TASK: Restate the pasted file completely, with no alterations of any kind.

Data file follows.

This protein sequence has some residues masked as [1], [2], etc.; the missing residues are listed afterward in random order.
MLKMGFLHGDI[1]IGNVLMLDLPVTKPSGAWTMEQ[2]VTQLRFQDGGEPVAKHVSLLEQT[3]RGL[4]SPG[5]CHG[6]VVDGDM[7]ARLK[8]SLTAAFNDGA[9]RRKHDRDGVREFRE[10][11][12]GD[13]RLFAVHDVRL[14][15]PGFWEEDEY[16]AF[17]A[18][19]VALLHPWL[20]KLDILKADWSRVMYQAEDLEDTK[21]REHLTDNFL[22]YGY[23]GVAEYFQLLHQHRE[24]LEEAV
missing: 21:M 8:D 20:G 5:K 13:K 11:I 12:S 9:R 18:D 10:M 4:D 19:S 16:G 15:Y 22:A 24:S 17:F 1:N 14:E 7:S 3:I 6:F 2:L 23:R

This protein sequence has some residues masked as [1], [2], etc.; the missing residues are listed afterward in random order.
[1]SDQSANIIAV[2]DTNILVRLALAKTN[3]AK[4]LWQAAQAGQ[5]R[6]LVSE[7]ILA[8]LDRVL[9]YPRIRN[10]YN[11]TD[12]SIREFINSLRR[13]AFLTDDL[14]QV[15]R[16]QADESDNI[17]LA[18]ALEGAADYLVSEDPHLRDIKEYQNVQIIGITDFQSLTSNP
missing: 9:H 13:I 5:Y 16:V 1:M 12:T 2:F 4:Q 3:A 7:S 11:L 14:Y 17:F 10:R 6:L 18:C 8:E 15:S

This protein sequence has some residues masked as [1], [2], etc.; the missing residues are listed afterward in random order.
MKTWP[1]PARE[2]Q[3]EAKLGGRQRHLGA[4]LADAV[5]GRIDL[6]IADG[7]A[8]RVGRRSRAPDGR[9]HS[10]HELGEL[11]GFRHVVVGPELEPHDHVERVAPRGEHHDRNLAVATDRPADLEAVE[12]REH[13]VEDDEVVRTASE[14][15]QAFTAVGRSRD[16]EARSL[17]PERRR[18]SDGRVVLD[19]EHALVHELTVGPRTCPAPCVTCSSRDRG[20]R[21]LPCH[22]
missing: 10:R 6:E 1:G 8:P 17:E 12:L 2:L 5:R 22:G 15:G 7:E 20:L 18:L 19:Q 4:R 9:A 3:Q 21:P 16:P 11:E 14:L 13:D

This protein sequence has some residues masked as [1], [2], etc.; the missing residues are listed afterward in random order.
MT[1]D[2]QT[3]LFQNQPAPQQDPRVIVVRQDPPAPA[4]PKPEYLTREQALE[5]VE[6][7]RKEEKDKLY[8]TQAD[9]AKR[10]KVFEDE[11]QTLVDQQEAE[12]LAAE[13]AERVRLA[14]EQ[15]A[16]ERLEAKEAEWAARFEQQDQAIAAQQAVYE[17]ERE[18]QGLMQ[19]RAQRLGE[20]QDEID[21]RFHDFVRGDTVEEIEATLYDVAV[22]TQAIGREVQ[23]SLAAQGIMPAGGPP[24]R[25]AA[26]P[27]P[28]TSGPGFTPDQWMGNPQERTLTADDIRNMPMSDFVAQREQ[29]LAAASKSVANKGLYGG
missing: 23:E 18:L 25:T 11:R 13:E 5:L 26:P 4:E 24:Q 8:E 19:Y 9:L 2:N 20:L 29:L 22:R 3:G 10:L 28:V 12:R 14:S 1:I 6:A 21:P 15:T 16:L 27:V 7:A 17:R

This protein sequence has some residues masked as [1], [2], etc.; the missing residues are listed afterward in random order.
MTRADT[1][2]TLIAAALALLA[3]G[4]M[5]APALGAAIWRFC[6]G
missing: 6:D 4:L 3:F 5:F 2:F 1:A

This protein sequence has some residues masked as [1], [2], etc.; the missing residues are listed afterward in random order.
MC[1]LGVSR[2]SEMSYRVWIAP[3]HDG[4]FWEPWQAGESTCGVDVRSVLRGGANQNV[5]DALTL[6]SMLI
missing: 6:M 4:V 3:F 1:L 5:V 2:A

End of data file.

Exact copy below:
This protein sequence has some residues masked as [1], [2], etc.; the missing residues are listed afterward in random order.
MLKMGFLHGDI[1]IGNVLMLDLPVTKPSGAWTMEQ[2]VTQLRFQDGGEPVAKHVSLLEQT[3]RGL[4]SPG[5]CHG[6]VVDGDM[7]ARLK[8]SLTAAFNDGA[9]RRKHDRDGVREFRE[10][11][12]GD[13]RLFAVHDVRL[14][15]PGFWEEDEY[16]AF[17]A[18][19]VALLHPWL[20]KLDILKADWSRVMYQAEDLEDTK[21]REHLTDNFL[22]YGY[23]GVAEYFQLLHQHRE[24]LEEAV
missing: 21:M 8:D 20:G 5:K 13:K 11:I 12:S 9:R 18:D 10:M 4:D 19:S 16:G 15:Y 22:A 24:S 17:F 1:N 14:E 7:S 3:I 6:F 2:L 23:R

This protein sequence has some residues masked as [1], [2], etc.; the missing residues are listed afterward in random order.
[1]SDQSANIIAV[2]DTNILVRLALAKTN[3]AK[4]LWQAAQAGQ[5]R[6]LVSE[7]ILA[8]LDRVL[9]YPRIRN[10]YN[11]TD[12]SIREFINSLRR[13]AFLTDDL[14]QV[15]R[16]QADESDNI[17]LA[18]ALEGAADYLVSEDPHLRDIKEYQNVQIIGITDFQSLTSNP
missing: 9:H 13:I 5:Y 16:V 1:M 12:T 2:F 4:Q 3:A 7:S 11:L 14:Y 17:F 10:R 6:L 18:C 8:E 15:S

This protein sequence has some residues masked as [1], [2], etc.; the missing residues are listed afterward in random order.
MKTWP[1]PARE[2]Q[3]EAKLGGRQRHLGA[4]LADAV[5]GRIDL[6]IADG[7]A[8]RVGRRSRAPDGR[9]HS[10]HELGEL[11]GFRHVVVGPELEPHDHVERVAPRGEHHDRNLAVATDRPADLEAVE[12]REH[13]VEDDEVVRTASE[14][15]QAFTAVGRSRD[16]EARSL[17]PERRR[18]SDGRVVLD[19]EHALVHELTVGPRTCPAPCVTCSSRDRG[20]R[21]LPCH[22]
missing: 10:R 6:E 1:G 8:P 17:E 12:L 2:L 5:R 22:G 15:G 7:E 20:L 18:L 19:Q 4:R 9:A 3:Q 21:P 16:P 11:E 14:L 13:D

This protein sequence has some residues masked as [1], [2], etc.; the missing residues are listed afterward in random order.
MT[1]D[2]QT[3]LFQNQPAPQQDPRVIVVRQDPPAPA[4]PKPEYLTREQALE[5]VE[6][7]RKEEKDKLY[8]TQAD[9]AKR[10]KVFEDE[11]QTLVDQQEAE[12]LAAE[13]AERVRLA[14]EQ[15]A[16]ERLEAKEAEWAARFEQQDQAIAAQQAVYE[17]ERE[18]QGLMQ[19]RAQRLGE[20]QDEID[21]RFHDFVRGDTVEEIEATLYDVAV[22]TQAIGREVQ[23]SLAAQGIMPAGGPP[24]R[25]AA[26]P[27]P[28]TSGPGFTPDQWMGNPQERTLTADDIRNMPMSDFVAQREQ[29]LAAASKSVANKGLYGG
missing: 23:E 18:L 25:T 11:R 13:E 5:L 26:P 4:E 24:Q 8:E 19:Y 9:L 2:N 20:L 29:L 22:R 3:G 10:L 28:V 12:R 14:S 1:I 6:A 21:P 15:T 16:L 27:V 7:A 17:R

This protein sequence has some residues masked as [1], [2], etc.; the missing residues are listed afterward in random order.
MTRADT[1][2]TLIAAALALLA[3]G[4]M[5]APALGAAIWRFC[6]G
missing: 6:D 4:L 3:F 5:F 2:F 1:A

This protein sequence has some residues masked as [1], [2], etc.; the missing residues are listed afterward in random order.
MC[1]LGVSR[2]SEMSYRVWIAP[3]HDG[4]FWEPWQAGESTCGVDVRSVLRGGANQNV[5]DALTL[6]SMLI
missing: 6:M 4:V 3:F 1:L 5:V 2:A